Methanethiol (MT) is a volatile compound responsible for the strong off-odor that is evolved when fresh broccoli is held under anaerobic atmospheres. Inductive atmospheres can develop in modified-atmosphere packages, resulting in reduced quality. To determine if related vegetables are capable of producing MT, 12 different vegetables from the genus Brassica were cut into ready-to-eat forms. Fifty-gram samples of these cut vegetables were sealed in 500-ml glass jars and flushed with N2. After flushing, jars were held for 24 h at 20C in the dark. Headspace samples from the jars then were analyzed for MT and other volatiles using a GC-MS> The concentration of MT was greatest in jars containing broccoli florets. Broccoli flower buds removed from florets produced 40 times more MT than peduncle and stem tissues (38.3 vs. 0.87 mmol·m–3). Headspace concentration of MT (mmol·m–3) in jars containing these different vegetables was: broccoli florets, 22.7; pak choi leaf blades, 17.8; savoy cabbage, 12.4; broccoflower, 7.5; green storage cabbage, 5.2; red cabbage, 2.7; kale, 0.81; Brussels sprouts, 0.36; pak choi petioles, 0.28; rutabaga root, 0.26; cauliflower florets, 0.18; Chinese cabbage, 0.03; and kohlrabi tubers, 0.02. In addition to MT, ethanol, dimethyl disulfide, and dimethyl trisulfide were detected in the headspace over each of the 12 vegetables. The contribution of these induced compounds to off-odor development in packaged, precut vegetables will be discussed.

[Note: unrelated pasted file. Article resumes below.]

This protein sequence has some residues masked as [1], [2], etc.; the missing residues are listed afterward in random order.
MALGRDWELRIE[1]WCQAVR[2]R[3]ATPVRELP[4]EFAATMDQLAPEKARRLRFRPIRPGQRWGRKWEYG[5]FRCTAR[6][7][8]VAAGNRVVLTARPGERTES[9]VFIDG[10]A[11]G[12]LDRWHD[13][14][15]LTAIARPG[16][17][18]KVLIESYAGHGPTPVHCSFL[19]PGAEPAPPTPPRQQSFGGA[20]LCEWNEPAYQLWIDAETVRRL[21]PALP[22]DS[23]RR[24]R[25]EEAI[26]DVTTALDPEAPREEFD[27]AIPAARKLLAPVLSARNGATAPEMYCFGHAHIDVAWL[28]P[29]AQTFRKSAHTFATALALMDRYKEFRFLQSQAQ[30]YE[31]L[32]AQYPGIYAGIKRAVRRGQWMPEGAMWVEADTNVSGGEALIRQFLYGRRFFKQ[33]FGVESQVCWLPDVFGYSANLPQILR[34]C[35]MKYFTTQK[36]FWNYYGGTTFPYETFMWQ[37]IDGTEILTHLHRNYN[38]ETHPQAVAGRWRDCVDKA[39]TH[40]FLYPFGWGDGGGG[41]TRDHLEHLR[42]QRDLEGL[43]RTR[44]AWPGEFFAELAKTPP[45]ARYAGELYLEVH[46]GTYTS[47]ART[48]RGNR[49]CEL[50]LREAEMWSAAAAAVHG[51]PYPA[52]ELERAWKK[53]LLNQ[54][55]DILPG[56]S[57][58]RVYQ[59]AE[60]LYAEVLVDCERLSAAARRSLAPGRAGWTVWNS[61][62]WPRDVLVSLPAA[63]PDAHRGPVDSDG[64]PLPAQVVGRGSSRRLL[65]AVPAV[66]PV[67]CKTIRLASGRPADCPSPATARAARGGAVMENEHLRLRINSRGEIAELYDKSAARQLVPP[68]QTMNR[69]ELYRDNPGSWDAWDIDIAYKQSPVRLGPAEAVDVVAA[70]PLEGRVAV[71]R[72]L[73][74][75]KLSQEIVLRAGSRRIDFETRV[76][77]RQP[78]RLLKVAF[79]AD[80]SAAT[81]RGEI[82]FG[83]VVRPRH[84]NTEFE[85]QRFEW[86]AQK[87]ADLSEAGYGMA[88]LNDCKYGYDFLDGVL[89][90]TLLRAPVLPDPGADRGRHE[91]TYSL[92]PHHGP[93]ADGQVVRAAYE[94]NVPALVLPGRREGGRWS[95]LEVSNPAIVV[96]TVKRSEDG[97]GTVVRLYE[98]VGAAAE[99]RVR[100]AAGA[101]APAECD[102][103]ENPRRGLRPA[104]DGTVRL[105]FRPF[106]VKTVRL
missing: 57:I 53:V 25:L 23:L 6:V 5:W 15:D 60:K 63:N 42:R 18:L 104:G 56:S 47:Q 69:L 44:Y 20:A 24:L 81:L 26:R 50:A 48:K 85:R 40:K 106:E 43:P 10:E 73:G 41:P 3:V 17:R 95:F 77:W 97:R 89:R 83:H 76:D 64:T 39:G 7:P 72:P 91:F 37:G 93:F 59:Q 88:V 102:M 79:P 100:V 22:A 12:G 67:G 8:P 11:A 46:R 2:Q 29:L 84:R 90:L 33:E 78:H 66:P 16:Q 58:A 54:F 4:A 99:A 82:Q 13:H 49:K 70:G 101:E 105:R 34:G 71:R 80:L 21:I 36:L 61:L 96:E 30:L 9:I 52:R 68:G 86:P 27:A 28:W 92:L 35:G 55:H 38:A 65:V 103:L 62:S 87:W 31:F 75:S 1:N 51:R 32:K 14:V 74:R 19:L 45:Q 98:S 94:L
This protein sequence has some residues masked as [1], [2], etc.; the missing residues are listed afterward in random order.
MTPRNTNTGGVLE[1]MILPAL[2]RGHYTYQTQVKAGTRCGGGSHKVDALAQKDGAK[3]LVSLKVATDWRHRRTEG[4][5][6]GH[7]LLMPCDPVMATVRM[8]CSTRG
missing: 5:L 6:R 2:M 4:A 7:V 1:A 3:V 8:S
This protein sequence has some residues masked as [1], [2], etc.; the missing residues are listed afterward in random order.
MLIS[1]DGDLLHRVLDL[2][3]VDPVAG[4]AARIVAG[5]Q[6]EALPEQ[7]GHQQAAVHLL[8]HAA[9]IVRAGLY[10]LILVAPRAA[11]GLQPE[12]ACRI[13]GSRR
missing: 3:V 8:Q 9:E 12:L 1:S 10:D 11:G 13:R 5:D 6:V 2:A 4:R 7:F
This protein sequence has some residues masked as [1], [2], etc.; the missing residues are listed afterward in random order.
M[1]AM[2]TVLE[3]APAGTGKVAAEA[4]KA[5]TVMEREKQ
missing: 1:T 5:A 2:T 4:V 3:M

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Charles F. Forney and Michael A. Jordan